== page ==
Public wage talks: major union asks members to vote on first strike in 12 years

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  • The Public Servants' Association will undergo balloting this week to determine whether it will strike in the public service as wage talks make little progress.
  • This would be the PSA's first strike in the public service since 2010.
  • PSA spokesperson Reuben Maleka said the balloting on whether to strike should begin before this Friday. 
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The Public Servants' Association (PSA) will begin balloting its members this week on whether to commence with its first strike in over a decade as the public service wage talks grind on with little progress.

The last time the PSA went on strike in the public service was in 2010, demanding an 8.6% wage hike, having rejected government's 6.5% offer. That strike was successful.

Now, 12 years later, PSA is demanding a 6.5% wage increase as government offers unions a 2%. The PSA currently represents around 235 000 public sector employees. In 2020, the public service had an estimated 830 000 employees, including police officers and teachers.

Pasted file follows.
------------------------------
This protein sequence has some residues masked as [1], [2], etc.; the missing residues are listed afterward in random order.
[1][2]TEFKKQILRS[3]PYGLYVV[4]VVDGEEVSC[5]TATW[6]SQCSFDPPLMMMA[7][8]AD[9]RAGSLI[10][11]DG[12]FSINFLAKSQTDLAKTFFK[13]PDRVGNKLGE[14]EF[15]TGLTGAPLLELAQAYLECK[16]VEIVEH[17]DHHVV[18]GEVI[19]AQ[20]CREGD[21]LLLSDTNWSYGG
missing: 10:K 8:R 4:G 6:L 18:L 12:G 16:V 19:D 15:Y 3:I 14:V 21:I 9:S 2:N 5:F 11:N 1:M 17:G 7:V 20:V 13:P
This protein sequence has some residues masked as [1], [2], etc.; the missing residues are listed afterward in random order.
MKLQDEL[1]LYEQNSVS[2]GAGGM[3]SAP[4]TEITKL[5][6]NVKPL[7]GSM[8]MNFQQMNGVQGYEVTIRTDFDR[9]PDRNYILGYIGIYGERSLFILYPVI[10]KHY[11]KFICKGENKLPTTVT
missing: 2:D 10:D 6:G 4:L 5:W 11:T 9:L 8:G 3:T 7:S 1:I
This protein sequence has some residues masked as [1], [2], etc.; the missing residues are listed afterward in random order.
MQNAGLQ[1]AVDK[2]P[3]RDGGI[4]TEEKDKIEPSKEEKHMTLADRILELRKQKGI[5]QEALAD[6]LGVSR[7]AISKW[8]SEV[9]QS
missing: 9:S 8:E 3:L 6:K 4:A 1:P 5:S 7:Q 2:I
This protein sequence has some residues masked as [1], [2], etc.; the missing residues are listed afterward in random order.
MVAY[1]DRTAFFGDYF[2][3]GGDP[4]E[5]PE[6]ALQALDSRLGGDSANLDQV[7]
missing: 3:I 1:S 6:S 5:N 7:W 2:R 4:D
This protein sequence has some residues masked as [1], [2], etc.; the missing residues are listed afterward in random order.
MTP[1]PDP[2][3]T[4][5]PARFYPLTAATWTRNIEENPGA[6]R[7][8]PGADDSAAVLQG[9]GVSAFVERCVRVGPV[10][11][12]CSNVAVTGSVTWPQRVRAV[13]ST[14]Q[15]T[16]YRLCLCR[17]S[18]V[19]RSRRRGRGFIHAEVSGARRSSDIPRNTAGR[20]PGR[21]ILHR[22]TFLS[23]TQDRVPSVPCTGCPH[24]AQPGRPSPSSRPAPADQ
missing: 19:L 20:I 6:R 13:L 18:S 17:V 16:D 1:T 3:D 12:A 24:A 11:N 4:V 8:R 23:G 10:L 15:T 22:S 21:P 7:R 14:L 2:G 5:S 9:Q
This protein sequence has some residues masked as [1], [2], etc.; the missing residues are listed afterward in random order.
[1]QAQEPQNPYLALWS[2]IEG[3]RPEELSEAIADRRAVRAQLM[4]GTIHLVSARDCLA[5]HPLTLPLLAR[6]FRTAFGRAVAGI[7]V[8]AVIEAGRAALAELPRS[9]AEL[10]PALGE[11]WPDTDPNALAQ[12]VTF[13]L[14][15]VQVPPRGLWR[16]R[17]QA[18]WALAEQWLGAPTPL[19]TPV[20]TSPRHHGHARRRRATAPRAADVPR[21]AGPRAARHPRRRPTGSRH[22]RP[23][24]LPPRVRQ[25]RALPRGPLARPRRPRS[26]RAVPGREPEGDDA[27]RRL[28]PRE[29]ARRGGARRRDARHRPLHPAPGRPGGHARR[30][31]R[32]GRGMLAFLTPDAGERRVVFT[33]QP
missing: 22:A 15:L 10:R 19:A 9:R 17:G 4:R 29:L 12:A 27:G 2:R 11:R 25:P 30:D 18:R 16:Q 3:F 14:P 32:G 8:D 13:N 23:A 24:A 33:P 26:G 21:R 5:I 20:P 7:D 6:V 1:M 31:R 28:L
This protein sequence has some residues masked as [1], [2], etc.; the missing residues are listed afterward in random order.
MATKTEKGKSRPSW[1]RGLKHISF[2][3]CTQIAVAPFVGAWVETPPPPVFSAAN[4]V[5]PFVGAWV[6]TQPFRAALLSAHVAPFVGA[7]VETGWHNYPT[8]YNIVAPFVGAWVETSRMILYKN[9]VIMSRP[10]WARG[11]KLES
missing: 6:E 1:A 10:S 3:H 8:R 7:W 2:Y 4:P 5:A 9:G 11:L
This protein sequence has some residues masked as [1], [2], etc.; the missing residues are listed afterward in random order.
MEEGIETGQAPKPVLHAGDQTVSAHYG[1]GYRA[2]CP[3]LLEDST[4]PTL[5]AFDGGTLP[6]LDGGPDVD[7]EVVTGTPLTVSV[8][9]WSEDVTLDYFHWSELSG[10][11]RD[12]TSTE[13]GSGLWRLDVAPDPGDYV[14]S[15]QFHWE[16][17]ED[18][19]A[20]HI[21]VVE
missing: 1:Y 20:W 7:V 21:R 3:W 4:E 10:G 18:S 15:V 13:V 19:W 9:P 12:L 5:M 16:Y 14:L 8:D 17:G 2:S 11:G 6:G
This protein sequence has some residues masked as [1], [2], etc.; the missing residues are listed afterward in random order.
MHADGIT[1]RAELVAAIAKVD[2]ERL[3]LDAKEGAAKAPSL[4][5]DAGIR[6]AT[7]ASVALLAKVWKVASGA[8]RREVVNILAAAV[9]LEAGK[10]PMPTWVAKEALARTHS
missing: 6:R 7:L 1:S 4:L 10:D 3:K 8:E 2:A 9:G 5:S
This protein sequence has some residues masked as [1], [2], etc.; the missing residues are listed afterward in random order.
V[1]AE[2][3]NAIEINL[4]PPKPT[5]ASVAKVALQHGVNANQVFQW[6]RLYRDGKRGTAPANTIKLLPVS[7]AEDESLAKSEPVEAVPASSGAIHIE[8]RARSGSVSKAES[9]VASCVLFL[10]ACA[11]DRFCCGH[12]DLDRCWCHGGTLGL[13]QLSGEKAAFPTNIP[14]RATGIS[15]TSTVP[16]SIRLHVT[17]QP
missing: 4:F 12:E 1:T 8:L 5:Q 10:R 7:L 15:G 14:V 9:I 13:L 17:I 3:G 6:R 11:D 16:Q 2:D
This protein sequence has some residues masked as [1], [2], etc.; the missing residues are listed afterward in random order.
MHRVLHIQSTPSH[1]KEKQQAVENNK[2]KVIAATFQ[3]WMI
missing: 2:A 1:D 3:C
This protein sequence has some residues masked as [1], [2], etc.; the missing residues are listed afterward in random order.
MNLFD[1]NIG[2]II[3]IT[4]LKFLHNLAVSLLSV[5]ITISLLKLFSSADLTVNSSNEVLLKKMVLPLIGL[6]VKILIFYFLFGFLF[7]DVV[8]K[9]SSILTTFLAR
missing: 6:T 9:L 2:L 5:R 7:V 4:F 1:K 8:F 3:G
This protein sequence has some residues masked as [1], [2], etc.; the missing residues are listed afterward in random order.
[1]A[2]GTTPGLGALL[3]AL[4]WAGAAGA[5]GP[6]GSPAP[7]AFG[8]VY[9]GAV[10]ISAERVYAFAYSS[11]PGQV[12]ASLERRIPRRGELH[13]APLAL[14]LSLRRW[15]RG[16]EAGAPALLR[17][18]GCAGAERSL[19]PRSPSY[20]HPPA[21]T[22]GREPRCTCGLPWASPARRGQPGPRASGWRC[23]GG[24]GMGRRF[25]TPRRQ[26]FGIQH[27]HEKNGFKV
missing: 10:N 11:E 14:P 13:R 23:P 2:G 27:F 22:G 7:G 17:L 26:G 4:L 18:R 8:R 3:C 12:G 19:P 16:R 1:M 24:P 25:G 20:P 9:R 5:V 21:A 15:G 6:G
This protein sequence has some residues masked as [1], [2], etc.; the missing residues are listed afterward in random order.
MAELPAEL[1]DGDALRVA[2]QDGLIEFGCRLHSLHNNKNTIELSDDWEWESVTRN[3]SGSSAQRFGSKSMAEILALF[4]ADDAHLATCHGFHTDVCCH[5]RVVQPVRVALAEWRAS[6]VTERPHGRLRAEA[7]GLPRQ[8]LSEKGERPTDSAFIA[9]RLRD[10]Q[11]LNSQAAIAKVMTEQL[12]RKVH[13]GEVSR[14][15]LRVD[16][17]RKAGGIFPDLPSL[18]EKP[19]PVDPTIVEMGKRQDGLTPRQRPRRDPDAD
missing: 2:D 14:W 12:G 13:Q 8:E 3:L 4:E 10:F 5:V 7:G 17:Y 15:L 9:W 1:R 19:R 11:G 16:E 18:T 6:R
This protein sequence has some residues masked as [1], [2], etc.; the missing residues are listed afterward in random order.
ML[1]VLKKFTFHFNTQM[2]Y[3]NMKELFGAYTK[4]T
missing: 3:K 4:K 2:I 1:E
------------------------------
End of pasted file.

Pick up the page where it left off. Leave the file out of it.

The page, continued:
A memo that Fin24 has seen from last week showed that the government would only be prepared to raise its baseline offer to 3% if it could introduce cost containment measures including early retirement without penalties, an exit mechanism for employees between the ages of 60 and 64, and voluntary severance packages, subject to an assessment of critical skills. 

READ | Public sector wages: Police union plans Union Buildings march, pickets at stations, prisons

PSA spokesperson Reuben Maleka confirmed to Fin24 that the union would be undertaking the ballot process this week.

"Indeed, we are in the process to ballot our members with a possibility that we call out strike action. We should start before Friday," said Maleka.

Maleka told Fin24 that the PSA was not prepared to consider the government's conditions for a revised offer of 3%.

READ | Public wage talks: Govt 'stuck at 2%' as it floats containment proposals to raise offer

Meanwhile, the Police Prisons and Civil Rights Union (Popcru) said it resolved at its special national executive committee meeting last week that it would march to the Union Buildings in September to demand an increase that is "not less than 10%".

Popcru said its program of action would also include lunchtime pickets across all police stations, correctional centres, and traffic institutions. Popcru warned that if this is unsuccessful, the union will be left with "no option but to withdraw labour".

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